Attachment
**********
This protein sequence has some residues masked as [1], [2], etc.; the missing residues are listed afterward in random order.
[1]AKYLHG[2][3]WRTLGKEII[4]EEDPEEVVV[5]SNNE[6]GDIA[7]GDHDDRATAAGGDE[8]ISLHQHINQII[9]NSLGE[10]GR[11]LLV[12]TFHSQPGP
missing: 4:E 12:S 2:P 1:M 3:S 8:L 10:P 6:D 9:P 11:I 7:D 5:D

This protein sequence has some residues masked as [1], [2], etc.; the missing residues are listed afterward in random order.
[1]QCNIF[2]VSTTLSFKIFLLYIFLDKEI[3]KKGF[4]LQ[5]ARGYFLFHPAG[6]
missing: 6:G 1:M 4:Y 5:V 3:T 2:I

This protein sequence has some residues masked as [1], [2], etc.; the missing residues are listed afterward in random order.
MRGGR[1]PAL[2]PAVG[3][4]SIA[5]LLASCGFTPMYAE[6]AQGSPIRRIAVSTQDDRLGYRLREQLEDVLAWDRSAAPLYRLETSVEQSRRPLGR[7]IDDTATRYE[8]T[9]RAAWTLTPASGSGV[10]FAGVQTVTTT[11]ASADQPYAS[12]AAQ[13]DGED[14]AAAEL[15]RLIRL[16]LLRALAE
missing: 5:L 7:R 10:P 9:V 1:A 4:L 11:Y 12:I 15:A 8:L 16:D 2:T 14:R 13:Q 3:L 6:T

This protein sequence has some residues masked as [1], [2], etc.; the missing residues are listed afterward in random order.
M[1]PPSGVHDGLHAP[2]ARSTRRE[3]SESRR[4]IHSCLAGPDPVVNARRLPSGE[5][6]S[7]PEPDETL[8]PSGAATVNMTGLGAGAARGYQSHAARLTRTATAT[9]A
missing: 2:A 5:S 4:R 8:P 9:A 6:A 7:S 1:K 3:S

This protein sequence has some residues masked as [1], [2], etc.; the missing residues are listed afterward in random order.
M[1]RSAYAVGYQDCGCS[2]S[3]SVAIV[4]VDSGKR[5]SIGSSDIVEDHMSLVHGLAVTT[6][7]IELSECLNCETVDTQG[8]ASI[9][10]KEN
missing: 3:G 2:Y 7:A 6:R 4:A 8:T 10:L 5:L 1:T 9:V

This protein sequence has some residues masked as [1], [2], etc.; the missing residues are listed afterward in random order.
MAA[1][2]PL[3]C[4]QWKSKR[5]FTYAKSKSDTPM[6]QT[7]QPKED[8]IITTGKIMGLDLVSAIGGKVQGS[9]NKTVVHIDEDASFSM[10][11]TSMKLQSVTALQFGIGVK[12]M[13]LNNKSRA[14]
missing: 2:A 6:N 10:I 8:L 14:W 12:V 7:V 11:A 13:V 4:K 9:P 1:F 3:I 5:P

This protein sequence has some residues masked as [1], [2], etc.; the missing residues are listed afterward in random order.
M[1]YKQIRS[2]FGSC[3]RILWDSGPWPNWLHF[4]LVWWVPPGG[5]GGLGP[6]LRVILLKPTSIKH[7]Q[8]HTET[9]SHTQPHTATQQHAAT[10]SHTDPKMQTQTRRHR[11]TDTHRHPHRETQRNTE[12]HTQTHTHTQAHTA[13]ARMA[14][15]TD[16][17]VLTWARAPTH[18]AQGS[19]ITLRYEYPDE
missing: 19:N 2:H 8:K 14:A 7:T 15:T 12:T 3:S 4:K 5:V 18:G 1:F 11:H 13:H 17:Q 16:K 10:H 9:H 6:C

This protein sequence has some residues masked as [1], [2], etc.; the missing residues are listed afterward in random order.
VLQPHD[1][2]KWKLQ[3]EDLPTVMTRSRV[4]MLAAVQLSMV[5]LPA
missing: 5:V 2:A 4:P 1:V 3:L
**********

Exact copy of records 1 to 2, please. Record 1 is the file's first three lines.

This protein sequence has some residues masked as [1], [2], etc.; the missing residues are listed afterward in random order.
[1]AKYLHG[2][3]WRTLGKEII[4]EEDPEEVVV[5]SNNE[6]GDIA[7]GDHDDRATAAGGDE[8]ISLHQHINQII[9]NSLGE[10]GR[11]LLV[12]TFHSQPGP
missing: 4:E 12:S 2:P 1:M 3:S 8:L 10:P 6:D 9:P 11:I 7:D 5:D

This protein sequence has some residues masked as [1], [2], etc.; the missing residues are listed afterward in random order.
[1]QCNIF[2]VSTTLSFKIFLLYIFLDKEI[3]KKGF[4]LQ[5]ARGYFLFHPAG[6]
missing: 6:G 1:M 4:Y 5:V 3:T 2:I